1. Set up master password

The master password of Thunderbird protects private keys, passwords and other confidential data saved in the Thunderbird profile.

Open the settings page of Thunderbird:

In the symbol row select „Sicherheit“ (“Security”) and then the tab „Passwörter“ (“Passwords”). If it is not already checked, do check „Master-Passwort verwenden“ (“Use a master password”):

Enter a new master password and confirm with “OK”:

Accept the completion message with “OK” and close the settings:

2. Import digital IDs

Open the settings page of Thunderbird:

In the symbol row select „Erweitert“ (“Advanced”) and then the tab „Zertifikate“ (“Certificates”). There click on „Zertifikate“ (“Certificates”):

In the „Zertifikat-Manager“ (“Certificate manager”) select the tab „Ihre Zertifikate“ (“Your certificates”) and click on „Importieren“ („Import”):

There you select the PKCS#12 file containing your digital ID (i.e. your private key, your public key and all relevant certificates) (not the PEM file from the email):

To allow to store the private key protected in the Thunderbird profile, you have to enter the master password:

To allow the private key to be extracted from the PKCS#12 file the password protecting this file must be entered:

Accept the successful import with “OK”:

In the „Zertifikat-Manager“ (“Certificate manager”) your certificate should be listed now. Close the certificate manager and the settings with “OK”:

This way you can import as much digital IDs as you want.

3. Select a digital ID

To select a certain imported digital ID for a certain email account, please open the „Konto-Einstellungen“ (“account settings”):

In the left column select „S/MIME-Sicherheit“ (“S/MIME security”) and on that page click on „Auswählen“ (“Select”):

Select one of the available digital IDs and click on “OK”:

Confirm with „Ja“ (“Yes”) that the digital ID is to be used both for signing and for encrypting messages to you:

On the S/MIME security page you should also indicate that you want to sign all your emails before you close the page with “OK”.

The word „Nie“ (“Never”) in front of „keine Verschlüsselung verwenden“ (“do not use encryption”) is a very unfortunate translation: When sending an email you can nevertheless select that the email is to be encrypted.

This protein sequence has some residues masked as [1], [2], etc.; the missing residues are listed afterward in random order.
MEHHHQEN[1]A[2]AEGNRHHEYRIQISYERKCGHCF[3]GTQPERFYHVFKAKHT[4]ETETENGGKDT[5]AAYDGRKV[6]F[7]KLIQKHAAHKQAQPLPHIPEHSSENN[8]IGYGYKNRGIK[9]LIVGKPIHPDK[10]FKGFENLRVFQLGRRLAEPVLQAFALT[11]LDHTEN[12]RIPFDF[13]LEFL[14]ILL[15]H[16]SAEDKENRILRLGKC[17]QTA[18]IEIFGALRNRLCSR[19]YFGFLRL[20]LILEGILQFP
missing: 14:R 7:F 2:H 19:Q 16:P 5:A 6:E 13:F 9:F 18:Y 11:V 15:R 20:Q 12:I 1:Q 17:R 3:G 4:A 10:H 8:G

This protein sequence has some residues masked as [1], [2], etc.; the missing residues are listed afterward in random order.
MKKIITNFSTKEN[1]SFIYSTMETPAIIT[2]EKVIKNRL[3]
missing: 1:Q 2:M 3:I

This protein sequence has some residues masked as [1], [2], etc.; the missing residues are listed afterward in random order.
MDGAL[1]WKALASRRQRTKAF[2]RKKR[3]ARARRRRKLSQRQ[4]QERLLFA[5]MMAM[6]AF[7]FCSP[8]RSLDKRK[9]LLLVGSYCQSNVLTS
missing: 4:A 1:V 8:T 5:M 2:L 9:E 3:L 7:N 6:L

This completes your settings.

4. Try out the digital ID

Now you can try that sending signed or even signed and encrypted emails really works. Hence now „verfassen“ (“compose“) a new messages:

In the toolbar at the top, behind “S/MIME” you can open the menu where you can indicate whether the new email is to be signed and/or encrypted:

Leave the default settings unchanged and start a new email by selecting a recipient. You should be familiar with these steps.

Regard also the symbol in the right bottom corner indicating that the email is to be signed:

Because you want to sign the email and need the private key, you are now asked for the master password. Please enter it and confirm with “OK”:

The email is now sent. You find it in your “Sent” folder. Look at it and see the symbols indicating a good (sucessfully verified) signature.

You can click on the symbols to get further information (not displayed here).

Now write a new email. This time it will be encrypted, too:

If, when sending a signed email or when decrypting an encrypted email, you are not asked for the master password again the reason is that Thunderbird remembers your master password for a certain period of time and does not ask again in this period.

This makes it more comfortable to you but bears the risk of accidentally sending an email signed that you did not want to sign.